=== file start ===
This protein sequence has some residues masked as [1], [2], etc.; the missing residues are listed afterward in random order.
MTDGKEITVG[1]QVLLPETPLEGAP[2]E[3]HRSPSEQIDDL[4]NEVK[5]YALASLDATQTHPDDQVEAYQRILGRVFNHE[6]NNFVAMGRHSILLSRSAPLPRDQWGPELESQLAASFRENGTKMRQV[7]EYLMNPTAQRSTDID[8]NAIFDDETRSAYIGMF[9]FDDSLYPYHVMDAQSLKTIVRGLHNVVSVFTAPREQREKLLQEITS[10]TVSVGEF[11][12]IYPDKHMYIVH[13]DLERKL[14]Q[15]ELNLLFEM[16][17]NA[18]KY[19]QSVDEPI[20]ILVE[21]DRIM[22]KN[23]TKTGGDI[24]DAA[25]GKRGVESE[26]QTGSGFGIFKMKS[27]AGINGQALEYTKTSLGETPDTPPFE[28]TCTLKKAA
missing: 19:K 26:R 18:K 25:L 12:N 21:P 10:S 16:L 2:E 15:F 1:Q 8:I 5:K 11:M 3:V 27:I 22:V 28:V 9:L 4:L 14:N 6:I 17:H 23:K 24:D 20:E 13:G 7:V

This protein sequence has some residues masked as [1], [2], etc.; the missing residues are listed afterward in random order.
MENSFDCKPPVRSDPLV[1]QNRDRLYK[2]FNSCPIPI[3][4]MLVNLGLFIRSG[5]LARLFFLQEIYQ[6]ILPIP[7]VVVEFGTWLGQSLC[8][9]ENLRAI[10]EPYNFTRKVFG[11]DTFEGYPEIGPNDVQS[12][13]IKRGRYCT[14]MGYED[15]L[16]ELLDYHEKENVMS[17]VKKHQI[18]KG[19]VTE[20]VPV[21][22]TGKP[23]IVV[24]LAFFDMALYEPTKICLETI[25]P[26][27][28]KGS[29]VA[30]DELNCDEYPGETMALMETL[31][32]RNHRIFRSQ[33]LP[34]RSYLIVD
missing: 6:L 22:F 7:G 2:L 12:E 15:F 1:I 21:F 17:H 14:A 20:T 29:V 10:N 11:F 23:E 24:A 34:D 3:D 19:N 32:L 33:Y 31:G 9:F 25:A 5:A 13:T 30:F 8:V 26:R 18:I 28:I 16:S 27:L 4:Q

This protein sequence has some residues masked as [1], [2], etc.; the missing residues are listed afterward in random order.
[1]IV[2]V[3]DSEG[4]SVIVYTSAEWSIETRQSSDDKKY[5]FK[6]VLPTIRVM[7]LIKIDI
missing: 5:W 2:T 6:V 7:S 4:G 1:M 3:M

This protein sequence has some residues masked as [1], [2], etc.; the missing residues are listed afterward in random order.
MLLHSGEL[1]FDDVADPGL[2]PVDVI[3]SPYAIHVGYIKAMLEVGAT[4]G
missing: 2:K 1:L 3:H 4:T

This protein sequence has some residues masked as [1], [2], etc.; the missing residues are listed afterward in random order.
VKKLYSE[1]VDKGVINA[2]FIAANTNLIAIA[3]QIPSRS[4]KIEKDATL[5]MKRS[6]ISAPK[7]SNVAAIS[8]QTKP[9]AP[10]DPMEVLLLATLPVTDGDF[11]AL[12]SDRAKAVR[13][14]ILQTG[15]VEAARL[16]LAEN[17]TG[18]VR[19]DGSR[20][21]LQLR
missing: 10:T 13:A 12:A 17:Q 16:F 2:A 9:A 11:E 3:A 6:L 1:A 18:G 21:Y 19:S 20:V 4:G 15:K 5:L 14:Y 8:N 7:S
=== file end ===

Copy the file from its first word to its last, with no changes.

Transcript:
This protein sequence has some residues masked as [1], [2], etc.; the missing residues are listed afterward in random order.
MTDGKEITVG[1]QVLLPETPLEGAP[2]E[3]HRSPSEQIDDL[4]NEVK[5]YALASLDATQTHPDDQVEAYQRILGRVFNHE[6]NNFVAMGRHSILLSRSAPLPRDQWGPELESQLAASFRENGTKMRQV[7]EYLMNPTAQRSTDID[8]NAIFDDETRSAYIGMF[9]FDDSLYPYHVMDAQSLKTIVRGLHNVVSVFTAPREQREKLLQEITS[10]TVSVGEF[11][12]IYPDKHMYIVH[13]DLERKL[14]Q[15]ELNLLFEM[16][17]NA[18]KY[19]QSVDEPI[20]ILVE[21]DRIM[22]KN[23]TKTGGDI[24]DAA[25]GKRGVESE[26]QTGSGFGIFKMKS[27]AGINGQALEYTKTSLGETPDTPPFE[28]TCTLKKAA
missing: 19:K 26:R 18:K 25:L 12:N 21:P 10:S 16:L 2:E 15:F 1:Q 8:I 5:K 11:M 3:V 27:I 22:V 28:V 9:L 4:L 14:N 6:I 17:H 23:K 24:D 20:E 13:G 7:V

This protein sequence has some residues masked as [1], [2], etc.; the missing residues are listed afterward in random order.
MENSFDCKPPVRSDPLV[1]QNRDRLYK[2]FNSCPIPI[3][4]MLVNLGLFIRSG[5]LARLFFLQEIYQ[6]ILPIP[7]VVVEFGTWLGQSLC[8][9]ENLRAI[10]EPYNFTRKVFG[11]DTFEGYPEIGPNDVQS[12][13]IKRGRYCT[14]MGYED[15]L[16]ELLDYHEKENVMS[17]VKKHQI[18]KG[19]VTE[20]VPV[21][22]TGKP[23]IVV[24]LAFFDMALYEPTKICLETI[25]P[26][27][28]KGS[29]VA[30]DELNCDEYPGETMALMETL[31][32]RNHRIFRSQ[33]LP[34]RSYLIVD
missing: 6:L 22:F 7:G 2:L 12:E 15:F 1:I 21:F 17:H 14:A 20:T 29:V 10:N 11:F 23:E 24:A 34:D 3:D 19:N 32:L 33:Y 31:G 9:F 25:A 5:A 13:T 30:F 8:V 26:R 18:I 28:I 16:S 27:L 4:Q

This protein sequence has some residues masked as [1], [2], etc.; the missing residues are listed afterward in random order.
[1]IV[2]V[3]DSEG[4]SVIVYTSAEWSIETRQSSDDKKY[5]FK[6]VLPTIRVM[7]LIKIDI
missing: 5:W 2:T 6:V 7:S 4:G 1:M 3:M

This protein sequence has some residues masked as [1], [2], etc.; the missing residues are listed afterward in random order.
MLLHSGEL[1]FDDVADPGL[2]PVDVI[3]SPYAIHVGYIKAMLEVGAT[4]G
missing: 2:K 1:L 3:H 4:T

This protein sequence has some residues masked as [1], [2], etc.; the missing residues are listed afterward in random order.
VKKLYSE[1]VDKGVINA[2]FIAANTNLIAIA[3]QIPSRS[4]KIEKDATL[5]MKRS[6]ISAPK[7]SNVAAIS[8]QTKP[9]AP[10]DPMEVLLLATLPVTDGDF[11]AL[12]SDRAKAVR[13][14]ILQTG[15]VEAARL[16]LAEN[17]TG[18]VR[19]DGSR[20][21]LQLR
missing: 10:T 13:A 12:A 17:Q 16:F 2:A 9:A 11:E 3:A 6:L 1:A 18:G 21:Y 19:S 20:V 4:G 15:K 5:L 14:Y 8:N 7:S